Director: Francois Girard
Starring: Samuel L. Jackson, Don McKellar, Colm Feore
The Red Violin is one of those films that I'd been meaning to see for a long time and, now that I have seen it, I'm kicking myself for not having seen it sooner. Directed by Francois Girard from a screenplay by himself and Don McKellar, The Red Violin is an ambitious, well-crafted, and thoroughly engaging and entertaining epic.
The story takes place over the course of 300 years and is broken up into sections which chart the ownership of a legendarily perfect violin. It is created in 1681 in Italy by Nicolo Bussotti (Carlo Cecchi), who intends for it to be played by his soon-to-be-born son but donates it to an orphanage in Austria following his wife's death during childbirth. In the orphanage it cycles through many hands over the years until coming into the possession of Kaspar Weiss (Christoph Koncz), a violin prodigy with a heart defect. He's taken to Vienna by his instructor (Jean-Luc Bideau) but dies during his audience with the monarch and is buried with his beloved violin.
Shortly after Kasper's burial the violin is stolen by grave robbers and ends up being handed down through generations of gypsies. Through the gypsies it ends up in the hands of Frederick Pope (Jason Flemyng), a dissolute noble and celebrated violinist who finds particular inspiration in the combination of the violin and his mistress Victoria (Gretta Scacchi). However when Victoria leaves to spend some time in Russia working on a novel, Frederick loses his inspiration and spends his days smoking opium and longing for Victoria. On her return they have a confrontation which results in the violin being damaged which in turn leads to Frederic's suicide and the violin falling into the hands of his Chinese servant, who takes it back to Shanghai and sells it. The violin is purchased and adored but when Communism takes hold, it must be hidden otherwise it will be destroyed as a symbol of Western decadence. Finally in 1997 it is discovered and sent to Montreal to be auctioned and it is here that it overtakes the imagination of Charles Morritz (Samuel L. Jackson), an appraiser who believes it to be the holy grail.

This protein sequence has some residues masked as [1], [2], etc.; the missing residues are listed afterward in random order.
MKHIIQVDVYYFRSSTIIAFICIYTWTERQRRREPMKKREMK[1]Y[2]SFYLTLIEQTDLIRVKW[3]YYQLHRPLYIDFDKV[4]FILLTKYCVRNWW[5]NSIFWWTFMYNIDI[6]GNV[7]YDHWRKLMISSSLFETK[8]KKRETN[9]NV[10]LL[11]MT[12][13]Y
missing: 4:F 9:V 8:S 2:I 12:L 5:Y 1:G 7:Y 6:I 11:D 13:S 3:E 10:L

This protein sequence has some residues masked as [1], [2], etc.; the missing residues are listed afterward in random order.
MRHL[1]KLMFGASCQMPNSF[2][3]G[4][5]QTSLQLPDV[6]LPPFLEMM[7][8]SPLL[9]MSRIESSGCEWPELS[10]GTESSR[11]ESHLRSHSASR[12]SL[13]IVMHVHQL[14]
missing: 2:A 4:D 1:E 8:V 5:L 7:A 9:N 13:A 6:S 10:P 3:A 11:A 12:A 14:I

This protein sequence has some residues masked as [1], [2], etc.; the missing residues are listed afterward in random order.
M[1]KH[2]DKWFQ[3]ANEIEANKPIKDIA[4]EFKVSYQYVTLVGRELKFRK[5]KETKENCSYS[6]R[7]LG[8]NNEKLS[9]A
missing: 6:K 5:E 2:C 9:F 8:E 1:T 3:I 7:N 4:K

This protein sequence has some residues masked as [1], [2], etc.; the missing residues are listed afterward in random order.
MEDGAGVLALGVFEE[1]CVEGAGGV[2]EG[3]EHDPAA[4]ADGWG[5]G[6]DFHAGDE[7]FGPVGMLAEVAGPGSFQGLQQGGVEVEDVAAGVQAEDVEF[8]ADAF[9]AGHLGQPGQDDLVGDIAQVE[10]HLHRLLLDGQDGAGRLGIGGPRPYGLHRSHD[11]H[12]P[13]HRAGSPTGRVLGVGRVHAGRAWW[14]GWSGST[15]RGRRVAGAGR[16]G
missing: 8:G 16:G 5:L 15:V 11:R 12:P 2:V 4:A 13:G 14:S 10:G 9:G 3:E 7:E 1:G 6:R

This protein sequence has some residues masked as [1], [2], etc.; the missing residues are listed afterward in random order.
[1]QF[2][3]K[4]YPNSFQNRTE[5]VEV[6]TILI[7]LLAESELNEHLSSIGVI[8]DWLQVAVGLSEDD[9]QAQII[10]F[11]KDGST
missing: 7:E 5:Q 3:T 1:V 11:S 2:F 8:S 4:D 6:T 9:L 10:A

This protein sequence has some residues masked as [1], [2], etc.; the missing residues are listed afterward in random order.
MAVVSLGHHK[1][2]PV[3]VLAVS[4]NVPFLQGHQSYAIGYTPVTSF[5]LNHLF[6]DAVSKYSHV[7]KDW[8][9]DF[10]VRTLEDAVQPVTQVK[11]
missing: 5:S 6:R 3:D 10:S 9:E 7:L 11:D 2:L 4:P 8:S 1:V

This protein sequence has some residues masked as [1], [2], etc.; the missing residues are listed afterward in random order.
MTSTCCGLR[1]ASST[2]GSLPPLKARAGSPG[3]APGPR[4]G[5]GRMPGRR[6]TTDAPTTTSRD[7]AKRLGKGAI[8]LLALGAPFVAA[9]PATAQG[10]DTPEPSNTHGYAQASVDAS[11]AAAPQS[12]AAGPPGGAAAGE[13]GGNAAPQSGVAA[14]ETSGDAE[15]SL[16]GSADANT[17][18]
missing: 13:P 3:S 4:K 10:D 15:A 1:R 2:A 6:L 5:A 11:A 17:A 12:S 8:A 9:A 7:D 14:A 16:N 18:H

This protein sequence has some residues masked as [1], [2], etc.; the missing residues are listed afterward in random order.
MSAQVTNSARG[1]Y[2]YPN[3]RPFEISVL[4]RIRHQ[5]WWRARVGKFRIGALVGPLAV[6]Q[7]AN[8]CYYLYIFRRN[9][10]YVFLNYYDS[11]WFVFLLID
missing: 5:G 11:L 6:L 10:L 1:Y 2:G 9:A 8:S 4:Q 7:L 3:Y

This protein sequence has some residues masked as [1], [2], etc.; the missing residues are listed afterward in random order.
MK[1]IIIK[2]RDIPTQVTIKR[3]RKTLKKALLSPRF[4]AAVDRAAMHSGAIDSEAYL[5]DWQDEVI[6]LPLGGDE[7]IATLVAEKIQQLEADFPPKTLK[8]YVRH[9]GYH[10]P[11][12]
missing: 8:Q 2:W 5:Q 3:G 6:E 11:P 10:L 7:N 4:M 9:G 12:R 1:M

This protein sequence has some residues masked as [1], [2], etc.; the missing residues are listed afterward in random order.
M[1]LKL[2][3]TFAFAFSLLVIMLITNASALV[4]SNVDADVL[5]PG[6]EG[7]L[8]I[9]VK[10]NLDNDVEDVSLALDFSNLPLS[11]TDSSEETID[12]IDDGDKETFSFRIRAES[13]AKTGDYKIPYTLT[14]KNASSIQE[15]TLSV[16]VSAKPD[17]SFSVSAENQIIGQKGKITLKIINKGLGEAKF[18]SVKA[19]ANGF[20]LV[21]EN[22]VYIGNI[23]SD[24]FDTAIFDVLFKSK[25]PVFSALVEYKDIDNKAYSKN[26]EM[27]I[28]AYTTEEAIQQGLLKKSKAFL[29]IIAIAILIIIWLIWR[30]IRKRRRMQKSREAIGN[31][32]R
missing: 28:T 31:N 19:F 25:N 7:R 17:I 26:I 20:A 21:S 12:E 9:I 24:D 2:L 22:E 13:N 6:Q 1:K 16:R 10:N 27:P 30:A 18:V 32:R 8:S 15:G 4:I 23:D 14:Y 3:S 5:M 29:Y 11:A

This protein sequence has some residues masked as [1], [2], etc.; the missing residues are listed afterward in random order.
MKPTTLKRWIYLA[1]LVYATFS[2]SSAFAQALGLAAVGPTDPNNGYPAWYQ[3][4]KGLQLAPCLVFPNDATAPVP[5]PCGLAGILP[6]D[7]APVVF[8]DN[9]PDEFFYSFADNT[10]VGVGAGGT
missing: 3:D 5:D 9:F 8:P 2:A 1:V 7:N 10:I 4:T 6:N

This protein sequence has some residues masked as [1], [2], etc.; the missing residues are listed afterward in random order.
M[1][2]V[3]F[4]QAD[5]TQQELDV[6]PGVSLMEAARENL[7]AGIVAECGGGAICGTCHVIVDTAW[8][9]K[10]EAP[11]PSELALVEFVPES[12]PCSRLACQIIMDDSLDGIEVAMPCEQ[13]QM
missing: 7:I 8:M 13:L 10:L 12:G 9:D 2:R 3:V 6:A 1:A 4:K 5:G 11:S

The Red Violin is such a strong film primarily because there are no weak links amongst the four short stories that make up the bulk of the narrative. Each of these four stories features compelling, well-realized characters and each one would make for an interesting full-length feature. A sense of cohesion is created through two framing devices. The first involves Bussotti's wife, Anna (Irene Grazioli), whose servant Cesca (Anita Laurenzi) reads her fortune through tarot cards, each card representing one section of the story. The second framing device involves the auction, as all the interested parties - a wealthy concert violinist, monks at the Austrian orphanage, a representative of the Pope Foundation, and the son of the violin's last official owner - gather and attempt to outbid each other for the object that each, for one reason or another, believes they must have.
There is an easy flow in the back and forth between time frames and places which helps the film maintain and build its narrative momentum. The film also does an excellent job at establishing the violin as a thing of great aesthetic and practical perfection, something mysterious and fascinating and beautiful. Around this mystical instrument Girard has crafted a real gem of a film, a story with incredible narrative sweep and terrific performances all around. The Red Violin is definitely one that you'll want to watch more than once.